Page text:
Leptospirosis and the Danger it Poses to Your Canine Friends
September 27, 2015
To the Paws and Claws community, I wanted to let you know we are now carrying the Leptosprirosis vaccine. Lepto is a bacterial infection that we are seeing more of now in our area due to more “wildlife” (mice, rats, opossum, raccoons, deer, skink, and squirrels) being in the same area as our canine friends. The infection is passed by drinking, swimming, or walking through infected water. The bacteria can then stay alive in the soil and water for months. Lepto is also a zoonotic disease, meaning that people can get it from animals as well, with one third of cases coming from contact with pets.
This infection causes acute renal failure in 90 percent of infected patients with another 10-20 percent also suffering from liver failure. Affected pets show signs of lethargy and stiffness with excessive thirst. The infection is treatable with antibiotics but there can be long term damage to the organs following treatment. Thus the best treatment is prevention.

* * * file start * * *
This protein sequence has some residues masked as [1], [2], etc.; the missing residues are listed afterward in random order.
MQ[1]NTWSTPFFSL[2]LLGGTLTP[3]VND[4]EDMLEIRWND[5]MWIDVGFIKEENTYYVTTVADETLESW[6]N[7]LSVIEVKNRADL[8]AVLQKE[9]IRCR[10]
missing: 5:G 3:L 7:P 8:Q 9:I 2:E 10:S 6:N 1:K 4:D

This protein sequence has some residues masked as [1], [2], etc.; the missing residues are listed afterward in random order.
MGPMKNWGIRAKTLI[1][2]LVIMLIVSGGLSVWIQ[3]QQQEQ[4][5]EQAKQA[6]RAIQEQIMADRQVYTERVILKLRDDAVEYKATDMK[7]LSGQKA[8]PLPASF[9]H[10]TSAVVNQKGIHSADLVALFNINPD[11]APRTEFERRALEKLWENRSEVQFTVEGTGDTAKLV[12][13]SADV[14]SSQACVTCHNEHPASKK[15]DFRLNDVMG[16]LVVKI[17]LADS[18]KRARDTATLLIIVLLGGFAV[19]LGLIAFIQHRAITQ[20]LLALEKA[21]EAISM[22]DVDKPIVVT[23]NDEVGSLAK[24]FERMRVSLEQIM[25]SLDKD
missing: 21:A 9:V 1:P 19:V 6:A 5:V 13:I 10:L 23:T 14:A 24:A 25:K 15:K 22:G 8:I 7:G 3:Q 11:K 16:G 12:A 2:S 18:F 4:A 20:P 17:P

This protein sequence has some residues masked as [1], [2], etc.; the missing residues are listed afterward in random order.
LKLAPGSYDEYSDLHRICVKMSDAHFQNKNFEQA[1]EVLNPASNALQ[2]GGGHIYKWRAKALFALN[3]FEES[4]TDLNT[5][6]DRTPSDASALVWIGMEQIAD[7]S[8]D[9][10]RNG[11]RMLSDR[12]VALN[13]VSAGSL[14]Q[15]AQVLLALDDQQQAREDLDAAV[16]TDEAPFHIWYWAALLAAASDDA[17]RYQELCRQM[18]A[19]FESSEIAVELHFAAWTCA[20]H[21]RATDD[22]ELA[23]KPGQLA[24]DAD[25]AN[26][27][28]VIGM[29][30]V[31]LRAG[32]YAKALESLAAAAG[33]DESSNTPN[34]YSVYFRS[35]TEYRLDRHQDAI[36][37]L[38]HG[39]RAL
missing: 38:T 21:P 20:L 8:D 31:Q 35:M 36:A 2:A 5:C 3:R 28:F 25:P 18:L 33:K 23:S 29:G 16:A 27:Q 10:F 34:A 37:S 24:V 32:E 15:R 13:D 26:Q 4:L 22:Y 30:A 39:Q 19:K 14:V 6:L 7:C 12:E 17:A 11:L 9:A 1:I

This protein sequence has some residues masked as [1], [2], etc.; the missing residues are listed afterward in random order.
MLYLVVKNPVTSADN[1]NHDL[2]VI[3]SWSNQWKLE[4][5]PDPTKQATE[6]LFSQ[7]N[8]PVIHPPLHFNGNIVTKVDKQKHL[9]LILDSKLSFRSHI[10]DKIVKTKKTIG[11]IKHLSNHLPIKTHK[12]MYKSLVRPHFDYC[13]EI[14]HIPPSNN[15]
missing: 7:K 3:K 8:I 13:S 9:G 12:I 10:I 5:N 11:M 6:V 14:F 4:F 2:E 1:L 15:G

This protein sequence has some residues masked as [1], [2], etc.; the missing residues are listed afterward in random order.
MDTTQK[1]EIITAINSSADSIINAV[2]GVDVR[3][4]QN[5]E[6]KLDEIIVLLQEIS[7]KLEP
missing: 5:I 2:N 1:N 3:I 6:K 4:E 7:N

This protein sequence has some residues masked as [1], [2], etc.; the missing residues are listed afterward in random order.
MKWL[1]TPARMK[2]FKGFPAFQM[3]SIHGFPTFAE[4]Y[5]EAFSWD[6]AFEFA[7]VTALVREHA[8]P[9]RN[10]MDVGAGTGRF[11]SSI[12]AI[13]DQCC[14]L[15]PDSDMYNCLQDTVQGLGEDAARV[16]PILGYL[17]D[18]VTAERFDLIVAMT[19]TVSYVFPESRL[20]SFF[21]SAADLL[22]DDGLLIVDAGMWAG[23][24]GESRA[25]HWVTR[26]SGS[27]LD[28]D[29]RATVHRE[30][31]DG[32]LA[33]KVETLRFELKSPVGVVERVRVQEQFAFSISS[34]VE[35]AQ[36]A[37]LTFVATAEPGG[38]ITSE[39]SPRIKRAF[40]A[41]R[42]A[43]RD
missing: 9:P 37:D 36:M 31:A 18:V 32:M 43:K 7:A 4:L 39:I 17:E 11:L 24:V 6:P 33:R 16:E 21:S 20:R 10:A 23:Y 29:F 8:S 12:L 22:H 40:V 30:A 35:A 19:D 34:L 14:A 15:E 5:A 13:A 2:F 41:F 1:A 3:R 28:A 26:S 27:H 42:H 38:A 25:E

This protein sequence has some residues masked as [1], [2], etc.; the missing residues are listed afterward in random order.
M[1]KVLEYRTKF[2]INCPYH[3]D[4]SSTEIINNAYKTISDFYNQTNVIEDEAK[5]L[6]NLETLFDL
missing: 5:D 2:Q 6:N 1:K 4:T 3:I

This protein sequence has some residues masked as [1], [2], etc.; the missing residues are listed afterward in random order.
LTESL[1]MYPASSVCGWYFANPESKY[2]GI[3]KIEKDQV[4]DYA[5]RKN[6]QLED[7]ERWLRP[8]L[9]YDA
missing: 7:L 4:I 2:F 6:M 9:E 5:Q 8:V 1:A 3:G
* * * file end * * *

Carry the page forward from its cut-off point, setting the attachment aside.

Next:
Prevention is best achieved by decreasing exposure to possibly contaminated water which seems to be getting harder as wildlife is more used to living around our homes than ever before. This is why we think the disease is starting to show up more and why I decided we should start carrying the vaccine for our at risk patients. The vaccine is not 100 percent protective but it is the best insurance I can currently provide for your furry friend.
Not every dog needs to be vaccinated for lepto, only pets who are outside a good deal and exposed to the same areas as local wildlife. So if you take your best friend with you hiking, swimming, hunting, fishing, or to local parks, it is now recommended to get this vaccine on a regular basis. Please call the clinic with any questions.